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Correction: The Subaru Ascent’s cruise control can be adjusted in 1- and 5-mph increments. A previous version of this story incorrectly reported its functions.

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The last time Subaru tried a family SUV it was going through an awkward phase with the three-row Tribeca wallflower and its geeky triangular grille, pricey sticker, and ... Mrs. Payne and I walked right past it on the way to the handsome, 2006 Pacifica crossover on the Chrysler lot.

Well, two’s the charm.

A lot has changed for a new generation of ‘Ru families. For one, Subaru went out and got a proper stylist, and its family of handsome Imprezas and Crosstreks aren’t turning away customers with their homely looks. Take my wife — who is on her second Impreza hatchback after downsizing from her three-row Pacifica.

Young Subie owners who bought into the brand with a tidy Impreza or Crosstrek, on the other hand, finally have a proper, full-size family ute to, well, ascend into. Of course, they may have to swallow their tree-hugging ideals over the breakfast newspaper. “The World Is Embracing S.U.V.s. That’s Bad News for the Climate,” lectured a New York Times headline this year. Well, there’s always Fox News.

The faithful might be reassured that Subaru keeps the continuously-variable transmission and flat four-cylinder engine tech for which its famous in its smaller, granola crunchers. But in truth that requires real-world compromise, too, as the four-banger gets turbocharged to motivate its porky-for-the-class 4,583 pounds. That means the ‘Ru gets an EPA fuel rating of 22 mpg — no better than comparably-priced V-6s like the Kia Sorento looker I recently tested.

Indeed, in Car and Driver’s real-world test against another turbo-4, the alluring Mazda CX-9, the Ascent’s fuel economy descended to 17 mpg, 2 mpg shy of the Mazda hottie.

The new Ascent won’t win any beauty pageants over the CX-9 but it’s not unpleasant — it’s even charming with its signature long front end and thick, rugged roof rails. But just to make sure no one walks away before taking a closer look, the Ascent has ...

NINETEEN CUP HOLDERS! NINETEEN!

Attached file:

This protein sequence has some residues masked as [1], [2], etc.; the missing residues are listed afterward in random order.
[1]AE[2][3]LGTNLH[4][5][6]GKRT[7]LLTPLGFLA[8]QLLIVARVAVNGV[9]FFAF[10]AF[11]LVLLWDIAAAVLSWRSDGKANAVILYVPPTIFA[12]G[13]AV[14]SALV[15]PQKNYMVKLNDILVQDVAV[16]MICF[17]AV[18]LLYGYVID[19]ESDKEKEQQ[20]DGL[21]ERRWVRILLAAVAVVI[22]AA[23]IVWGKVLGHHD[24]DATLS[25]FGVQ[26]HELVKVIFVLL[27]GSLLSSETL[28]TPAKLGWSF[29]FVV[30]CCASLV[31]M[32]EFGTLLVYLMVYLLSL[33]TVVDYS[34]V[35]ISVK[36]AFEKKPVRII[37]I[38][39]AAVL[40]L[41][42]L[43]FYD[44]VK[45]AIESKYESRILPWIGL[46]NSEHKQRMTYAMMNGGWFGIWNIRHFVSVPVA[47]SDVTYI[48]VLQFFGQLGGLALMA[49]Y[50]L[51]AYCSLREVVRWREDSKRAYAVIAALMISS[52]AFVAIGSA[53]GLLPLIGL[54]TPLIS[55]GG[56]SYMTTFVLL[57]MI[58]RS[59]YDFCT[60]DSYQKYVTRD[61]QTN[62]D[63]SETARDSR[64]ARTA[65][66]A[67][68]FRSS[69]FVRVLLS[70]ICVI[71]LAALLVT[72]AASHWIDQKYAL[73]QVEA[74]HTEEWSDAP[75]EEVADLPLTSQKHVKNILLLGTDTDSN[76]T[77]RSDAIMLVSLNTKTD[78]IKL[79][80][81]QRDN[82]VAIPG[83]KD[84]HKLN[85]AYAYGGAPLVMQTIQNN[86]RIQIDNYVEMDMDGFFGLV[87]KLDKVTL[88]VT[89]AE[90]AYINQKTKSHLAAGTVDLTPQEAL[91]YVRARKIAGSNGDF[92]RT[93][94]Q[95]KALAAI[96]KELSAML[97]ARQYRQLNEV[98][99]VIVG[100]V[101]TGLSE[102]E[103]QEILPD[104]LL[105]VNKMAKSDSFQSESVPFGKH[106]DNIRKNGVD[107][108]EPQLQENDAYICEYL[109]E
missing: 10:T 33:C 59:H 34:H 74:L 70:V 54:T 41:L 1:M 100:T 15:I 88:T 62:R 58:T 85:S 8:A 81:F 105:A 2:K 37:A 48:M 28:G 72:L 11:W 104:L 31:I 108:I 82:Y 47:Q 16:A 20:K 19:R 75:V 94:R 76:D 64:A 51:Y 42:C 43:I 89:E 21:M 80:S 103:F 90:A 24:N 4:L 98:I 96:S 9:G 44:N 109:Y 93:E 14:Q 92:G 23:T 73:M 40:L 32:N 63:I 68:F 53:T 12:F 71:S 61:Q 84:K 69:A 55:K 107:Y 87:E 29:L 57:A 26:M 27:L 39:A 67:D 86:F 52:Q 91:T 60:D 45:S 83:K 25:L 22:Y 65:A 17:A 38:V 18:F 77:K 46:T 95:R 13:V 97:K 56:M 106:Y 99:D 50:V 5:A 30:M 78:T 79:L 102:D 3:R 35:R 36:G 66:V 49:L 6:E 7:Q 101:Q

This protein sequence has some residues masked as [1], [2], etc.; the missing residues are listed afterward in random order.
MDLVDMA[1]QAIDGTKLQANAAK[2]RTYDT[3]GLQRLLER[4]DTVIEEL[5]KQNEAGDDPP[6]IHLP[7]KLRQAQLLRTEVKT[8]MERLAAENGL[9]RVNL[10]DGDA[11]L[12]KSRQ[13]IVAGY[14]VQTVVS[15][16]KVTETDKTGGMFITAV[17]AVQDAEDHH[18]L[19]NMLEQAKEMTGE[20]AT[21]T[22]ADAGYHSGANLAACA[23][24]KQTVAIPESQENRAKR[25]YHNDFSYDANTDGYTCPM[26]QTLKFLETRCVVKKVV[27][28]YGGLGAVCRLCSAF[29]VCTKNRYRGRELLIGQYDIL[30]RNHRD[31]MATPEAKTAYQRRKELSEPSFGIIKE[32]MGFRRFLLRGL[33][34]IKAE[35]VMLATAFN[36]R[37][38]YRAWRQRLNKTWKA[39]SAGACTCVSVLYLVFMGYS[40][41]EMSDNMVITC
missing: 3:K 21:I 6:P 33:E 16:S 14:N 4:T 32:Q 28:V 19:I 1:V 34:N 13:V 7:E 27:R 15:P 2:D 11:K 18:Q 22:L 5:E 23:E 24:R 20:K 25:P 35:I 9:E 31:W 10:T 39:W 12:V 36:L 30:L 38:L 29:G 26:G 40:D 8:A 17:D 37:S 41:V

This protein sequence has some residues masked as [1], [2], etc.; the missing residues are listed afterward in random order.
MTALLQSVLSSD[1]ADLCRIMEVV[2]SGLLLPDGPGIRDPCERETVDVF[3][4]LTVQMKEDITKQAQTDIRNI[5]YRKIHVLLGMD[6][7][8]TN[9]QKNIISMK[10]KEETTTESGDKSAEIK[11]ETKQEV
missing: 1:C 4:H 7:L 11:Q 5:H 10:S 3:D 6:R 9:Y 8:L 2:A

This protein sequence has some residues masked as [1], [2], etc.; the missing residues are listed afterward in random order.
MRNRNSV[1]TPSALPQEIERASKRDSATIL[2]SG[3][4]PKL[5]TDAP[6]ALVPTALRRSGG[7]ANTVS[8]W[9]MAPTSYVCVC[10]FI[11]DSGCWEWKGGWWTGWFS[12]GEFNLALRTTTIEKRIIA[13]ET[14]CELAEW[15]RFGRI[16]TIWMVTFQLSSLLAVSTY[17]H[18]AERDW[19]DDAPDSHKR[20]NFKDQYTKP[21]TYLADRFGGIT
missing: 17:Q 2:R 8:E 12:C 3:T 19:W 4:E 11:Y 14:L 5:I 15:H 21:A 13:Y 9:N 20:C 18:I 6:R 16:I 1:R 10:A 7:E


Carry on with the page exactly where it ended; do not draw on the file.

That oughta get your attention. And after counting every single one, you realize that they’ve stuffed a lot of other stuff in there, too, for a very affordable price.

What Ascent lacks in curb appeal to the Sorento and CX-9 it makes up for in size, features and affordability.

Parked next to the Sorento in my driveway, the Ascent looks a class larger. Part of that is a face with a lantern jaw bigger than Schwarzenegger, but open the doors and the interior is roomier. Check out that boot. With 18 cubic feet of cargo room behind the third row, the Subie beats the Kia by 50 percent and the Mazda by almost 30.

Only the Chevy Traverse beats it in size with a palatial 23 cubic feet (GM’s ute also is a class leader in third-row seat room, making life comfortable even for your giraffe-legged reviewer). For the same $45K price, however, the Ascent is a Shoney’s buffet of features.

Standard all-wheel-drive, adaptive cruise control, auto brake assist, and Apple CarPlay/Android Auto — then panoramic sunroof, blind-spot assist, auto high beams, auto windshield wipers, power front seats, rear climate control, rear bucket seats, and a washer and dryer (just kidding about the last two).

Japanese companies like Subaru, Honda, Toyota and Mazda increasingly emphasize the electronic gizmos which drivers are increasingly coming to expect. Like a camera on your phone. The Chevy does not have adaptive cruise and auto high beams at $45K, and they are sorely missed.